Abstract: This article shows how in the Pāli Nikāyas, after having defined Eternalism and Nihilism as two opposed positions, Gotama makes a dialectical use of Eternalism as means to eliminate Nihilism, upheld to be the worst point of view because of its denial of kammic maturation in terms of puñña and pāpa. Assuming, from an Eternalist perspective, that actions have effects also beyond the present life, Gotama underlines the necessity of betting on the validity of moral kammic retribution. Having thus (...)
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  25. Vasant Govind[from old catalog] Deshmukh (1944). Thus I Live. [Bombay, Popular Book Depot.
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  26. Christopher G. Framarin (2014). HInduism and Environmental Ethics: Law, Literature, and Philosophy. Routledge.
    ... the Earth, San Francisco, CA: Sierra Club Books. Hill Jr., T. (2006)aFinding Value inNature«, Environmental Values 15(3): 331¥41. ¦¦(1983) aIdeals of Human Excellence and Preserving Natural Environments«, Environmental Ethics 5(3): ...
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  27. Ganeshdas (1991). Katha-Ratnam. Shri Sadhubella Udasin Ashram.
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  28. Balbir Singh Gauchhwal (1966). The Metaphysical Foundations of Hindu Ethics and Religion. Philosophy East and West 16 (3/4):143-159.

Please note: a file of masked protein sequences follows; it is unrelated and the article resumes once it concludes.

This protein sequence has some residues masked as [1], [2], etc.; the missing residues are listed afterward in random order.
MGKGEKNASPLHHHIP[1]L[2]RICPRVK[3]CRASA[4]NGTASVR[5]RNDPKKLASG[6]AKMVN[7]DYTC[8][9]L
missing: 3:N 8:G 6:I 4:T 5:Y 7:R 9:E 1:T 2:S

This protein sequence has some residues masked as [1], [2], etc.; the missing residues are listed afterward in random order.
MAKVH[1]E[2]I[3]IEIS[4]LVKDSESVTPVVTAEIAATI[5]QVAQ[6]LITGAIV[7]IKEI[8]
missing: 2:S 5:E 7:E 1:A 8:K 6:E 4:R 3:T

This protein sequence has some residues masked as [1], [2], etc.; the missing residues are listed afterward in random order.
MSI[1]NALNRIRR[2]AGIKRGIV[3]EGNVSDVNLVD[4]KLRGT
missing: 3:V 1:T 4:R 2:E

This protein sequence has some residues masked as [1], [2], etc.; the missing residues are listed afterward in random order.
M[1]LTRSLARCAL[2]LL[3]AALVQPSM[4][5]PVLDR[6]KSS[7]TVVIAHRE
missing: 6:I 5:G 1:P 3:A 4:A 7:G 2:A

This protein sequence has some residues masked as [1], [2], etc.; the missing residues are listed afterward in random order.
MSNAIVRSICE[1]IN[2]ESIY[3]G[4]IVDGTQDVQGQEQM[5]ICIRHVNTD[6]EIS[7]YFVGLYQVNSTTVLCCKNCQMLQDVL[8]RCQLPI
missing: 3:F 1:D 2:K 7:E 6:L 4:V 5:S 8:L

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  29. Nicholas F. Gier, Dharma Morality As Virtue Ethics.
    consequentialism."[2] Whereas it is virtually impossible to do the hedonic calculus for ordinary pains and pleasures, there is no question about the long term good consequences of the virtues and good character, as compared to the long term pain that the vices bring. This means that attempts, such as <span class='Hi'>Michael</span> Slote's gallant..
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  30. Pradīpa Gokhale & S. E. Bhelke (eds.) (2002). Studies in Indian Moral Philosophy: Problems, Concepts, and Perspectives. Published by Indian Philosophical Quarterly Publication, Dept. Of Philosophy, University of Pune for U.G.C. Dept. Of Special Assistance Programme, Phase I & Ii.
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  31. Bina Gupta (2006). Bhagavad G?Tā as Duty and Virtue Ethics. Journal of Religious Ethics 34 (3):373-395.